Between July and September, trading volumes at major cryptocurrency exchange Binance increased, indicating that a recent crackdown by regulators around the world had minimal influence on the platform’s profitability.
Regulators from the United Kingdom and Germany to Hong Kong and Japan have increased their pressure on Binance in recent months, concerned about consumer safety and the standard of anti-money laundering procedures at crypto exchanges. Some countries have outlawed particular activities on the site, while others have advised users that it is not licensed to operate in their jurisdiction.
As a result, Binance has tightened its anti-money laundering inspections and reduced its product lineup. However, according to data produced for Reuters by UK researcher CryptoCompare, Binance’s spot cryptocurrency trading volumes totaled $789 billion (€678.7 billion) in September, up from $454 billion (€390.7 billion) in July, solidifying Binance’s title as the world’s largest digital asset platform.
According to the report, derivatives volumes increased by about 25% to $1.7 trillion (€1.4 trillion). A spokeswoman for Binance declined to comment.
Reaction to crypto regulations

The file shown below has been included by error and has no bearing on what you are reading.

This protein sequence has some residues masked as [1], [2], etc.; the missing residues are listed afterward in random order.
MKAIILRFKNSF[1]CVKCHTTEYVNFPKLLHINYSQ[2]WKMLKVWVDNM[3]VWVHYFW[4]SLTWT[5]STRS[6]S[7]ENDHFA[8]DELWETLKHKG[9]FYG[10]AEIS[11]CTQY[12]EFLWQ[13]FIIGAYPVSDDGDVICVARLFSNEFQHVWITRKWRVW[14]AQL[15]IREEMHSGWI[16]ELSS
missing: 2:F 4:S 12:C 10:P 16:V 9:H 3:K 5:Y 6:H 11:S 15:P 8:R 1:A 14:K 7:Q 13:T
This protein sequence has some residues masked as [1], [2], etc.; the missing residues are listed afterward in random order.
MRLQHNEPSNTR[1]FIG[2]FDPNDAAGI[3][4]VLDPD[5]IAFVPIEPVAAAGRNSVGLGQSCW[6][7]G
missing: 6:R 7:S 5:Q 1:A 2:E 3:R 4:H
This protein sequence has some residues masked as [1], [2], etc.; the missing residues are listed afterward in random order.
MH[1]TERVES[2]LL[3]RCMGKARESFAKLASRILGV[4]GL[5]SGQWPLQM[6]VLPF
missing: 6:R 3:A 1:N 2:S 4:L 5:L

As bitcoin prices surged, volumes increased on other major crypto platforms, including San Francisco-based Coinbase Global Inc. In July and August, the price of bitcoin, the largest cryptocurrency, increased by more than a third, increasing the price of smaller coins, before remaining flat in September.
Last month, Singapore’s regulator became the third regulator from a major financial center to target Binance, warning that it may be breaking local rules and that it should stop providing payment services to the city-inhabitants state’s.
Binance has stopped customers in Singapore from purchasing and trading cryptocurrency on its main platform as a result of the move, the latest in a series of actions by the site to limit its range of crypto items that may be regulated.
Binance began winding down its derivatives operations in Europe in July, as well as restricting derivatives trading by Hong Kong users. It also stopped selling digital tokens that were linked to stocks.
Binance announced in August that it would need consumers to undergo more stringent background checks in order to boost anti-money laundering efforts.